Former Cleveland Browns DT Marvin Wilson is an Eagle, or is he?
Defensive line prospect Marvin Wilson has been signed by the Philadelphia Eagles for their practice squad, but he can be brought back to the Cleveland Browns.
It has been gleefully pointed out that the Cleveland Browns spent $192,000 to land Marvin Wilson as an undrafted free agent this summer out of Florida State, but he has elected to join the Philadelphia Eagles’ practice squad instead of the Browns’ practice squad.
How embarrassing. That kid made a foot of old Andrew Berry, right?
Wrong. What the other writers around the NFL may be failing to account for is that if Wilson is on a practice squad — Browns, Eagles, or for any NFL team, or the Arena Football League for that matter — the player can be signed by any team in the NFL. Hence the Browns can bring him back if they want to, provided that they act before other teams do.
No one on an NFL practice squad actually belongs to the team that sponsors them. They can all be signed away by any of the 31 other teams in the NFL.
The practice squad just gives the player a place to practice and a chance to gain some familiarity with one team’s system.
The unfortunate aspect is that Wilson just didn’t play well enough to earn a spot on the 53-player active roster, either for the Browns or the Eagles or for the other 30 teams that allowed him to clear waivers. In that sense, the $192,000 bonus paid by the Browns to Wilson didn’t work out. If the media wants to ridicule Andrew Berry for that, well, okay. Andrew blew $192,000 of the Haslam family’s money.
However, let’s get real here. In professional sports, $192,000 doesn’t mean very much. It would be a lot of money in this writer’s household, and probably in your household also, dear reader, but we are talking about the National Freaking Football League. By comparison, previous Browns general managers have blown millions and millions of dollars on bad investments.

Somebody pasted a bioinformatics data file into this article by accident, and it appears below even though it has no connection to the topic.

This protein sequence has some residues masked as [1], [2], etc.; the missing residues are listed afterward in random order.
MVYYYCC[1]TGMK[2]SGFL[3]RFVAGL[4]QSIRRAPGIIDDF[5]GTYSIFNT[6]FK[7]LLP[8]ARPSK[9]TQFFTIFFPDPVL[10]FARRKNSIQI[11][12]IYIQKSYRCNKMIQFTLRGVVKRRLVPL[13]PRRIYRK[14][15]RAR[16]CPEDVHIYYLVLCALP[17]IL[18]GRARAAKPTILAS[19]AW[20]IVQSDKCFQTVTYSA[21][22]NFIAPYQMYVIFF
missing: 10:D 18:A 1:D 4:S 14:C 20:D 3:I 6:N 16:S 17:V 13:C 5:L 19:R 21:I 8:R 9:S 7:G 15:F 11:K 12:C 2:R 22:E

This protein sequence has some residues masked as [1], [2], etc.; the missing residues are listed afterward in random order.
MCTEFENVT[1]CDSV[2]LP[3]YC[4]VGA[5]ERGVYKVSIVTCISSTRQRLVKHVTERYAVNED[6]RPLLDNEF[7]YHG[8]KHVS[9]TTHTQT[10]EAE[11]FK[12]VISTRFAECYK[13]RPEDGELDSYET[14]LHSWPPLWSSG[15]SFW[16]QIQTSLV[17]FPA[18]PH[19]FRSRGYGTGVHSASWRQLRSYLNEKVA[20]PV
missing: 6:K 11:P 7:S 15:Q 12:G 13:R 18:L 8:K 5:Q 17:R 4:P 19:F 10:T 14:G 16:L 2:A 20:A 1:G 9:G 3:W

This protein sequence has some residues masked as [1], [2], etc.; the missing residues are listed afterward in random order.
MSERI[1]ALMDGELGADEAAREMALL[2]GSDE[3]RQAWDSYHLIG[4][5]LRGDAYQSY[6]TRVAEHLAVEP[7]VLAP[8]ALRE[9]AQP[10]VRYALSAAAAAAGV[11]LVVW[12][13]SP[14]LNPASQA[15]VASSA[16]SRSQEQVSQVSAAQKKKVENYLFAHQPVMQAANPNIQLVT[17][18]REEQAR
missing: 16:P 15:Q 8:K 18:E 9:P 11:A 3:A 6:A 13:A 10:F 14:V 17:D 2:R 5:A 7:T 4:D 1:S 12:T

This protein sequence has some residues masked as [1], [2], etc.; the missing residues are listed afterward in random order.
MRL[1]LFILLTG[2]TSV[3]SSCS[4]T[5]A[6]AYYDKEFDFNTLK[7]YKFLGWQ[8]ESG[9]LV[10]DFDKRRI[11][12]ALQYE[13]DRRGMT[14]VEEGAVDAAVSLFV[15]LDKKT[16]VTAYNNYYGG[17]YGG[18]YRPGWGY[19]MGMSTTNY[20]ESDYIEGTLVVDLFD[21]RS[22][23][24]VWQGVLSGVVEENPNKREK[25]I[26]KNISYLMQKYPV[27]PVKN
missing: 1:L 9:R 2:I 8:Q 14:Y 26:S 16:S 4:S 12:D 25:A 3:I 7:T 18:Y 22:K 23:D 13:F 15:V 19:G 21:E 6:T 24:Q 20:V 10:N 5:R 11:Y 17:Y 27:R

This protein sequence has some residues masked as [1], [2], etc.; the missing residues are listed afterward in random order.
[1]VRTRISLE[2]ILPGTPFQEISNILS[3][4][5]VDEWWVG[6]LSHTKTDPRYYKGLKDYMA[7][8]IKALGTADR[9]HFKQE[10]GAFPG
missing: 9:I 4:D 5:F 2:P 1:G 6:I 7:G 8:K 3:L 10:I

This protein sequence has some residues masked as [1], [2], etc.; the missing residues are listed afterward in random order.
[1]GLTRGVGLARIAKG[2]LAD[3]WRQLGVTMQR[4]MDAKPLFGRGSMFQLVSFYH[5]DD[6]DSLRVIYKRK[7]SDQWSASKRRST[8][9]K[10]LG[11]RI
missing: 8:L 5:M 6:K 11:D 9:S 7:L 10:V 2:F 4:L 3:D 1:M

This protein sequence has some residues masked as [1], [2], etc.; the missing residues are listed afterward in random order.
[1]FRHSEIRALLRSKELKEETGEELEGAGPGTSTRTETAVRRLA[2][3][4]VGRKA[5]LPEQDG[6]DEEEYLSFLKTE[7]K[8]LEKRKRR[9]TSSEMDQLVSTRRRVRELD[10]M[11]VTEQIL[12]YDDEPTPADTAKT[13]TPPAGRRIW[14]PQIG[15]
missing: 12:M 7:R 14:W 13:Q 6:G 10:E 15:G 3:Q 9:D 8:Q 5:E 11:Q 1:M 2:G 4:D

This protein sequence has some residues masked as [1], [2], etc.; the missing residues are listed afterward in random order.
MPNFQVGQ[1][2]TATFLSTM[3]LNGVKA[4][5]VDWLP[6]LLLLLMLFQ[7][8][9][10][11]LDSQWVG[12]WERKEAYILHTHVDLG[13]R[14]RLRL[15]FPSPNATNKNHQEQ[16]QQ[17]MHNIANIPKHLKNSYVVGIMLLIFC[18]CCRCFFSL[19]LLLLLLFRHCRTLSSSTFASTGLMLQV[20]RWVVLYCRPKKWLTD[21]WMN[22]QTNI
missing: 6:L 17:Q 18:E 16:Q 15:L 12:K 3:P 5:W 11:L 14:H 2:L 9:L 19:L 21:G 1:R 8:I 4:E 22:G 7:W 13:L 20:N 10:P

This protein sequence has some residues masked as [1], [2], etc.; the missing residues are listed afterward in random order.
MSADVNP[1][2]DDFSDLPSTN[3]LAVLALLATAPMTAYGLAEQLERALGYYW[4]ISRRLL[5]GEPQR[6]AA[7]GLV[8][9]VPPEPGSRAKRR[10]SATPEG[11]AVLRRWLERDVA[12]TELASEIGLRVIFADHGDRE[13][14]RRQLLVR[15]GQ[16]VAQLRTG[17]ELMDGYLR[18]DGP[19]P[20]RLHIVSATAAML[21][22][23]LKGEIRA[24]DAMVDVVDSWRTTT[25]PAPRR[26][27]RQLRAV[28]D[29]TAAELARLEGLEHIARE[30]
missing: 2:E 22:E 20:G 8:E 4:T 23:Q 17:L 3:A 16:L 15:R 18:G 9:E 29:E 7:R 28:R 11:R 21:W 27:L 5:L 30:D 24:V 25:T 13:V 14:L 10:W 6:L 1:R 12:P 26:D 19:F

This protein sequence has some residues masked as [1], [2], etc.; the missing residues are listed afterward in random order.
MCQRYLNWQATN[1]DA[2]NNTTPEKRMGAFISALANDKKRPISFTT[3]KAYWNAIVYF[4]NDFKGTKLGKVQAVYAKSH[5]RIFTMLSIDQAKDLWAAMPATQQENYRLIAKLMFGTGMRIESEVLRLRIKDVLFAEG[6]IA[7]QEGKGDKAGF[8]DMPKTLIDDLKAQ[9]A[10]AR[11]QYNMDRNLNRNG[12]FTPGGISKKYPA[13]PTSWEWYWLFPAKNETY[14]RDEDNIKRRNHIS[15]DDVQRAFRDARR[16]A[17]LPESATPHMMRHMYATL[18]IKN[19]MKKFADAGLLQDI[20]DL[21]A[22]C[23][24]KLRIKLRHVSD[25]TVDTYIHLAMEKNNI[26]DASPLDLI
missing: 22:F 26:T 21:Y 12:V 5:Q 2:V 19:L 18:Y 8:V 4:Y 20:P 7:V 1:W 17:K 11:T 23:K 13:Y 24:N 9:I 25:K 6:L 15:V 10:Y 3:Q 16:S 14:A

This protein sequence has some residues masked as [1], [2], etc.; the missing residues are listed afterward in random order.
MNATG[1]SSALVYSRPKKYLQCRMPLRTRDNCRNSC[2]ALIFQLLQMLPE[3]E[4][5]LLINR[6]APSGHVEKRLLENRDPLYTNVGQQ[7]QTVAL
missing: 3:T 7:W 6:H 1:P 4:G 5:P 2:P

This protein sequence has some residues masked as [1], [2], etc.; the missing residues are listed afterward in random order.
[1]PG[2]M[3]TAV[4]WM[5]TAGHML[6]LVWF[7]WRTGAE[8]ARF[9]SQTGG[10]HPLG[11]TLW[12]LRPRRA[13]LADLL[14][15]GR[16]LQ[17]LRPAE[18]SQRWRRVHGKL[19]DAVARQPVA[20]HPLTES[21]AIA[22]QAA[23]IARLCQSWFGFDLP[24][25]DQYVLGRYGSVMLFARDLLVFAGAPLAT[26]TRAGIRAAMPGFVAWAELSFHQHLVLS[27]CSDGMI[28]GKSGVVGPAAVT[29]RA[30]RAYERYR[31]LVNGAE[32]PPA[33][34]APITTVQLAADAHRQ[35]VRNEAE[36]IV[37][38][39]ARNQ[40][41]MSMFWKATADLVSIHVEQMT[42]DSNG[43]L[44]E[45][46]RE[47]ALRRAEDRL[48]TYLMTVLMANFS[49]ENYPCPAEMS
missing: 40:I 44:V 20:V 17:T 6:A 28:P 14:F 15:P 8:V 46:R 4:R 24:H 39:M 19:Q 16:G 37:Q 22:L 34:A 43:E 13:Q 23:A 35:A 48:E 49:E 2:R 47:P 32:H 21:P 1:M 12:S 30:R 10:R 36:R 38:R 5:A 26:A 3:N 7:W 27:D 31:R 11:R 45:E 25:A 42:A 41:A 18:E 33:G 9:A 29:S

Those of us Browns fans who are amateur general managers, vicariously running the team along with Andrew, should probably tolerate the loss of $192,000 on a rookie who has not (yet) panned out.
At Florida State, he played at a very high level, though he had knee issues and may not have completely rehabbed, which led to him dropping out of the draft. But one summer camp is not necessarily enough time for a football player to reach his full potential. It often takes two or three years, rather than the two or three months of one summer camp. The question is, will he get better or worse in the future?
It’s not the case that he has zero chance to be recalled by the Cleveland Browns. What it does mean is that the Philadelphia Eagles have decided to take the time to get to know him and form an opinion. It really means that two organizations will be familiar with him rather than just one. It’s a smart move by Wilson’s agent, Nicole Lynn.
Lynn has a new book out, Agent You, which is a must-read for anyone considering a career as a sports agent, and worried that you might not “fit the mold” of what your prejudices for qualities a sports agent has to have.
Just by reading things Lynn has written and being aware of what she has done for her rookie clients, I suspect that the two-team approach chosen by Wilson and Lynn is part of a strategic plan. It’s smart to expose the player to two organizations rather than one, and that is what has happened. My, my, my. What a coincidence.
Similarly, for any prospects (or if you are friends of prospects) who might be in the position entering the NFL as an undrafted free agent next year (UDFA), let me urge you to consider the choice of agent very carefully.
Not all UDFA’s get $192,000 bonuses up front. Most get zero and leave with zero. What would you rather have? $192,000 or zero? This isn’t a difficult question, but sadly, too many players make the wrong decision.
As for Marvin Wilson, his book has not yet been written. We’ve just completed the introductory first chapter. Hopefully, we will see him back in a Browns uniform later this fall. We’ll see.